Humility: The Little Way

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    How do we become humble? Is humility something we consciously seek after, or does it turn into pride whenever we grasp at it? Is it just dropped down on us like dew as we progress in our faith, or is it learned as we give away our pride and seek out ways to serve others?

    “Don’t be selfish; don’t try to impress others. Be humble, thinking of others as better than yourselves” (Philippians 2:3). You have a choice about how you treat others and how you view yourself in relationship to them. Humble yourself. Be humble.

    In the middle St. Francis of Assisi’s prayer, he says, “O Divine Master, grant that I may not so much seek to be consoled as to console; to be understood as to understand; to be loved as to love.” It is a humble prayer. So when the baby wakes up screaming in the middle of the night, we don’t pretend to be asleep so our husband or wife will get up. When the floor needs sweeping and the laundry needs washing, we sweep and we wash. When the kids have driven our spouses to the end of their ropes, and though we ourselves have our own deadlines, we pack the kids into the minivan and take them to the park. We daily die for our spouses and our children. We die for our neighbors. We must die, too, for the church.

    David, in the 131st Psalm, expresses another kind of humility:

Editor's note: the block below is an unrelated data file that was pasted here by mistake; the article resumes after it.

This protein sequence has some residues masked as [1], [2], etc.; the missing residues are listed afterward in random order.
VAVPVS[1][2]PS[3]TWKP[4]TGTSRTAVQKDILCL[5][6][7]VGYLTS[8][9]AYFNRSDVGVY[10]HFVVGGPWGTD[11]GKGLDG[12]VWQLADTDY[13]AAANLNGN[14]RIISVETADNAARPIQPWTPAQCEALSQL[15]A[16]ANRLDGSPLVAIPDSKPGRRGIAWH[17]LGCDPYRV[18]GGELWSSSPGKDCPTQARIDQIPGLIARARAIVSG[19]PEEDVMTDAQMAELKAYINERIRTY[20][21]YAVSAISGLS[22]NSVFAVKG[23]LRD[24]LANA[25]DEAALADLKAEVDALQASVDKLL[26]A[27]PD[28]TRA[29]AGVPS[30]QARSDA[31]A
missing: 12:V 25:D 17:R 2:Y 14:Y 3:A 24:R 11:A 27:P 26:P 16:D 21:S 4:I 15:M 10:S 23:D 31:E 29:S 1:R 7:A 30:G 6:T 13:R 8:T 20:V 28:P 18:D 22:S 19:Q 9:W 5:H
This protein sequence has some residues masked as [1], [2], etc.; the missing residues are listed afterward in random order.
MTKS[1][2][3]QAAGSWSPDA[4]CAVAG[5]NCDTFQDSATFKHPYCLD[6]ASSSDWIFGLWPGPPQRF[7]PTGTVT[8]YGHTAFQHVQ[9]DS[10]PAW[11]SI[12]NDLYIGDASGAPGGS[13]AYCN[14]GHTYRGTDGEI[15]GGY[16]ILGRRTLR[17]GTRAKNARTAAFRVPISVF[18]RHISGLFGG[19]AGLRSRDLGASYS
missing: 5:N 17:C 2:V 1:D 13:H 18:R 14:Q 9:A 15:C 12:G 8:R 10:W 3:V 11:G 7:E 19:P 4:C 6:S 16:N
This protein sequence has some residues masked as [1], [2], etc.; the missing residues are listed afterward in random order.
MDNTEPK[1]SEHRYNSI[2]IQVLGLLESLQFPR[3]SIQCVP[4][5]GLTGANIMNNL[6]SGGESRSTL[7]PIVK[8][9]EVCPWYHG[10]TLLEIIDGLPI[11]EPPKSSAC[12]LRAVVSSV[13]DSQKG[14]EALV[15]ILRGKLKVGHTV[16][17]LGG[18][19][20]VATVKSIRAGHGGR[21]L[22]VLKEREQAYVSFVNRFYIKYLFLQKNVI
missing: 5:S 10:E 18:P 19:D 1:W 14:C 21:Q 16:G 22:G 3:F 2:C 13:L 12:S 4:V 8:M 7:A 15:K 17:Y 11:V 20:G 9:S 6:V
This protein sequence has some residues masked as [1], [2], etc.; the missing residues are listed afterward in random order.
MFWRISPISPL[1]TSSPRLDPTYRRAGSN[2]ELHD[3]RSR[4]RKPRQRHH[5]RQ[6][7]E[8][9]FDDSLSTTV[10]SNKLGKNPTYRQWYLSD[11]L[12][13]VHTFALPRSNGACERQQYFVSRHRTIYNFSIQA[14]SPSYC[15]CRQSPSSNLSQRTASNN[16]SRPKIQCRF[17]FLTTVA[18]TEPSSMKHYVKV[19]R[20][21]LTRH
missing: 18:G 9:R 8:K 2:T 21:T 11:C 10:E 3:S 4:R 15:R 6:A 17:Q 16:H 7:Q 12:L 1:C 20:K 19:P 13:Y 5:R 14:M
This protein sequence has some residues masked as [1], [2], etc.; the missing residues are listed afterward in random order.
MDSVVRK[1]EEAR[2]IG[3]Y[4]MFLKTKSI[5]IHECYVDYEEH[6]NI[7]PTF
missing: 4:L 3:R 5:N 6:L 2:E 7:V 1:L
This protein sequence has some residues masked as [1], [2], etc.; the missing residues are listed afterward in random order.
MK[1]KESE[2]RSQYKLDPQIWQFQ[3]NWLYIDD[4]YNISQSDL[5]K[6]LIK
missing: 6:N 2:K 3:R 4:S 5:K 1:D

LORD, my heart is not proud; my eyes are not haughty. I don’t concern myself with matters too great or too awesome for me to grasp. Instead, I have calmed and quieted myself, like a weaned child who no longer cries for its mother’s milk. Yes, like a weaned child is my soul within me. (Ps 131:1-2)

    This is an exhortation we must remember in conversation. It is a picture of the soul, finally at rest, who is satiated by the love of the Father.

    When you are truly humble, you no longer need to be right or to be heard. You are willing to lie down that another may pass by. You are willing to lay aside what is precious to you for the sake of another, to consider others better and wiser than yourself. You are willing to be wrong and to be thought a fool in order to love others. If giving a gift opens doors (Proverbs 18:16), then what will happen when you give yourself?

    Humility is redemptive.

    Humility is seeing yourself clearly in the shadow of the Cross and in the light of God’s Kingdom. It is the first step in truly loving others, the first step toward true unity with others and communion with God. You are no longer afraid to die for your neighbors because you have come to the profound realization that Christ has already died for them.

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